We knew that chickens would eat mice, but had no idea that the ducks would. The ducks were walking across the yard and Cactus took off quickly and caught this little guy and killed it. I stopped watching after that.
The wild winter weather has continued. Tonight it’s so warm that even several hours after the sun went down, there is still a steady drip-drip-drip coming off the roof. In the forties tomorrow, the season just can’t seem to make up its mind.
That’s not to say that it has been an easy winter. And to me, there has been a recurring theme out here at that cabin that demonstrates this better than anything else. I have had a steady supply of small rodents around the house looking for food.
When I moved into the cabin a few years ago, Amy not so light heartily called it the “Mouse House.” Since then, it has been cleaned up significantly. With Ed and Herbie running nightly patrols, the mice moved out and other than a very occasional rustling in the walls, I have not had to deal with any other rodents inside the cabin.
That is not to say that there is a lack of small rodents at the cabin. Red squirrels used to attack the bird feeders on a regular basis and there is a family of mice living in the outhouse. There are certainly plenty of places for them to hole up for the winter out here. Unfortunately, they seem to have decided to try and spend nights in a couple of buckets I have. This has resulted in me finding more dead rodents in the last month than I’ve seen in well over two years.
The first one was a mole that for some reason climbed into the open bucket in the outhouse that holds the lime. The lime is the off-grid version of a vanilla candle, and is essential to using the facilities. I was not surprised to find the little bugger frozen solid in a bucket that offered no food or shelter even though I had no idea why it went in there. I buried him… Unceremoniously.
About a week later, I spent a nice comfortable night watching TV and soaking up electric light and flushing toilets at my girlfriends, and when I got home in the morning, I found what I think is a rock vole frozen to death. This was in another small bucket on the porch in which I keep some chicken food.
I use a combination of store-bought chicken feed and winter wheat, and when I was making a mix of the two, I had a small amount of the wheat left over. This is a bucket that I can understand the rodents trying to get into at least. It was frozen solid, and since there was only a little wheat left in it I just tossed the vole and wheat into the woods. Hopefully something eats him before he thaws and smells and Pico eats him.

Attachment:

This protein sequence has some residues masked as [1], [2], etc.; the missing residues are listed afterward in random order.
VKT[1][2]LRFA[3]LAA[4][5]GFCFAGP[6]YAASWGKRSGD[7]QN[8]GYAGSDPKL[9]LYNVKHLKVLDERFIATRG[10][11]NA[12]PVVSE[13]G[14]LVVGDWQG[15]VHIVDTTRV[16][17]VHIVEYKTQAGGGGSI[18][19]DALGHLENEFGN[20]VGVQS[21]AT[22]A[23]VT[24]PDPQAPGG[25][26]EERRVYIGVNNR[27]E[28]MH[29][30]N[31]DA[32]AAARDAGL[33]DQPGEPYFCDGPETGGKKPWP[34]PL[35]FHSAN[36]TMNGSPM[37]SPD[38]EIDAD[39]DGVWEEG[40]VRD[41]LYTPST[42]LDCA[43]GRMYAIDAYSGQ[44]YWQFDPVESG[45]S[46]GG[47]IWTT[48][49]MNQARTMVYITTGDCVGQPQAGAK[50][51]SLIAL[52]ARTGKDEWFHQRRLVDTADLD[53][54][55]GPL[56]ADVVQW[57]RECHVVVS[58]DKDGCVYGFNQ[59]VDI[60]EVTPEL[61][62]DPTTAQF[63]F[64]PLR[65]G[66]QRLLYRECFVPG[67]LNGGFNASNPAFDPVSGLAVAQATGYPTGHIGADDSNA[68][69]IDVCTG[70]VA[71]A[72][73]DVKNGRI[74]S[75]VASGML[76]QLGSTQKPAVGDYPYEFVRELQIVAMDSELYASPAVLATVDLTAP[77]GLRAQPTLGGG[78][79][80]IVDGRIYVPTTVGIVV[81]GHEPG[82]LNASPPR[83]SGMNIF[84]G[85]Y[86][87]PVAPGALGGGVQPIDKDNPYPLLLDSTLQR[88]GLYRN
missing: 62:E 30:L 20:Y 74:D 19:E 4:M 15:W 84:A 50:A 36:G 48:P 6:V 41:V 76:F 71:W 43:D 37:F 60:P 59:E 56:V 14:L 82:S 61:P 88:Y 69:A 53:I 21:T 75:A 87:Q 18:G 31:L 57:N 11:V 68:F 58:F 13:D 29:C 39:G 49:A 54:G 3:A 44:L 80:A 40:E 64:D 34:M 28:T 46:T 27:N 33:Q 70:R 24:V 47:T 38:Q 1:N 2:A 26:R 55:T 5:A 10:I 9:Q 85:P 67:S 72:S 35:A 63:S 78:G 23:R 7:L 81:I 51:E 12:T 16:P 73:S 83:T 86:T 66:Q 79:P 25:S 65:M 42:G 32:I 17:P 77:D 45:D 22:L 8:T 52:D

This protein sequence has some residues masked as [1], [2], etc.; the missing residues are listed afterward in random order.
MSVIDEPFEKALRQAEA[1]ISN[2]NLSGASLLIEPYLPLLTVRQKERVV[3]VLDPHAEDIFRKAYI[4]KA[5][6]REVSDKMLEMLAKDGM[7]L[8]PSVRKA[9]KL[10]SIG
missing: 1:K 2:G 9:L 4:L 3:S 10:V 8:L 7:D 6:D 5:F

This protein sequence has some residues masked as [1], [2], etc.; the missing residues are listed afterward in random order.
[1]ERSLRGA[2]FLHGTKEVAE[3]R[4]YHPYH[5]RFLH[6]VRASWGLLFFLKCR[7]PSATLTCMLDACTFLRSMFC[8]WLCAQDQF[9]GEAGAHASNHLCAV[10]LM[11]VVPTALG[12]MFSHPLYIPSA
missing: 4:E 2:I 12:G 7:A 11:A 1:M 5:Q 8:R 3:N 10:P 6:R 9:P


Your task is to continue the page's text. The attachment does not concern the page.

And even though there was only a little wheat frozen to the bottom of the bucket, the very next day there was a deer mouse in the bottom. This was the first of the three rodents that was still alive when I found it, and since it hadn’t been living inside my house, I decided to let it take it chances back out in the wild.
As I laid the bucket down out front, the mouse scampered off. It went a few yards down the trail towards the chicken coop, and then stopped. I went inside to get the camera, and when I came out again, it was making a big loop over the snow back towards the woods. I watched it run and leave a neat little trail across the snow. I got cold and went inside, knowing that I wouldn’t get a good shot of the mouse now.
Later, as I made my way to the outhouse, I noticed that the mouse tracks went right under the shed. I took a little solace in the fact that it’ll be around for the rest of the winter. I like having the wildlife around, even if it does require me to perform funerals on occasion.
Winter is approaching, and rather more quickly than I would really like. Sure, I’ve got the new stove and a shed chock full of dry hardwood, but I have to admit that I’ve really enjoyed our summer-like fall.